Rooney Mara has all but parted ways with the role of Lisbeth Salander, which is unfortunate considering The Girl in the Spider’s Web is finally beginning to spark into life, but the actress has still enjoyed a really rather stellar 2016. Following the acclaimed one-two punch of Una and Lion at this year’s Toronto International Film Festival, Mara has also lined up The Secret Scripture, a touching Irish romance in which she plays Roseanne McNulty.
Directed by the Oscar-nominated Jim Sheridan (My Left Foot, In the Name of the Father), The Secret Scripture is actually based on Sebastian Barry’s novel of the same name, and takes the Titanic approach by first introducing viewers to an older version of Roseanne – played here by the great Vanessa Redgrave – who reflects on her remarkable story of love, loss and tragedy in the Irish county of Roscommon.
Also starring Jack Reynor, Theo James, Aidan Turner, and Eric Bana, the rousing first trailer has now debuted online but as of yet, there’s no release date to report. Stay tuned for more on that one.
The Secret Scripture is without a US distributor at the moment, but it shouldn’t be too long before Jim Sheridan’s drama locks down release plans. We’ll let you know the moment there are any developments, but until then, check out the film’s official synopsis below.
Based on Sebastian Barry’s acclaimed 2008 novel, the latest film from Academy Award–nominated director Jim Sheridan draws us into a woman’s mysterious story, long hidden by time and trauma. Starring Rooney Mara (also at this year’s Festival in Lion and Una), Oscar winner Vanessa Redgrave, Jack Reynor, and Eric Bana, The Secret Scripture is a powerful story of love, loss, and belated redemption.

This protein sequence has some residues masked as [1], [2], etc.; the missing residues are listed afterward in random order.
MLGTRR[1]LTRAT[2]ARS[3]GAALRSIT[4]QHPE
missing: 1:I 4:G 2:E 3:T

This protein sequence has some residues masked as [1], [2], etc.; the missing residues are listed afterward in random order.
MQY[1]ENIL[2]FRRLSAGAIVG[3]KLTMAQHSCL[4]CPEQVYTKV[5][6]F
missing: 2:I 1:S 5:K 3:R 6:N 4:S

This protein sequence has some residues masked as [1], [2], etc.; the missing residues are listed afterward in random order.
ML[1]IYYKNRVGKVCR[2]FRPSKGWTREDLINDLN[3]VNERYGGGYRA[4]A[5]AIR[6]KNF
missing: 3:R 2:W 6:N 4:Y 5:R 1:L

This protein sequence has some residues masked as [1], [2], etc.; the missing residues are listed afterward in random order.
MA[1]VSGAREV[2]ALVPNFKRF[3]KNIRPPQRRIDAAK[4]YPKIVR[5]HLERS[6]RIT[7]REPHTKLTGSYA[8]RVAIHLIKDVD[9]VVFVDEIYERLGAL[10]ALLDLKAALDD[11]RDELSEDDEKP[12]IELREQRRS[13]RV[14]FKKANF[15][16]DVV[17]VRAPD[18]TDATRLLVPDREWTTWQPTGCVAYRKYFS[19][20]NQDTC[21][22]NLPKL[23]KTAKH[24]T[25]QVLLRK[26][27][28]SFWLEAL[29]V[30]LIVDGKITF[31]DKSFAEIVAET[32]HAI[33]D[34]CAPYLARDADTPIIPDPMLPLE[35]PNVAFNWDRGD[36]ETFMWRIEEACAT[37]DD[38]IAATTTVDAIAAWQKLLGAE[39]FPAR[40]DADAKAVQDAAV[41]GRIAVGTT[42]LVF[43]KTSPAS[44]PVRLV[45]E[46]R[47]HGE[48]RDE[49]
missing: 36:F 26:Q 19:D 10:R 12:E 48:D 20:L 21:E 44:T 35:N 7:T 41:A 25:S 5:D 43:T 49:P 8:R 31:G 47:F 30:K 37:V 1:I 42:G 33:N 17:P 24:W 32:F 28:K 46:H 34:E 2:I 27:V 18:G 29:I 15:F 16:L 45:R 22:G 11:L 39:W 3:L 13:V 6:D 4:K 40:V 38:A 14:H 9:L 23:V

Roseanne McNulty (Redgrave) must vacate the soon-to-be demolished mental institution in Roscommon, Ireland that she’s called home for over 50 years. The hospital’s psychiatrist, Dr. William Grene (Bana), is called in to assess her condition. He finds himself intrigued by Roseanne’s seemingly inscrutable rituals and tics, and her fierce attachment to her Bible, which she has over the decades transformed into a palimpsest of scripture, drawings, and cryptic diary entries. As Grene delves deeper into Roseanne’s past, we see her as a young woman (Mara), whose charisma proves seductive. We learn that she moved to Sligo to work in her aunt’s café, fell in love with a dashing fighter pilot (Reynor, also at the Festival in Free Fire), and that a local priest (Theo James) fell tragically in love with her.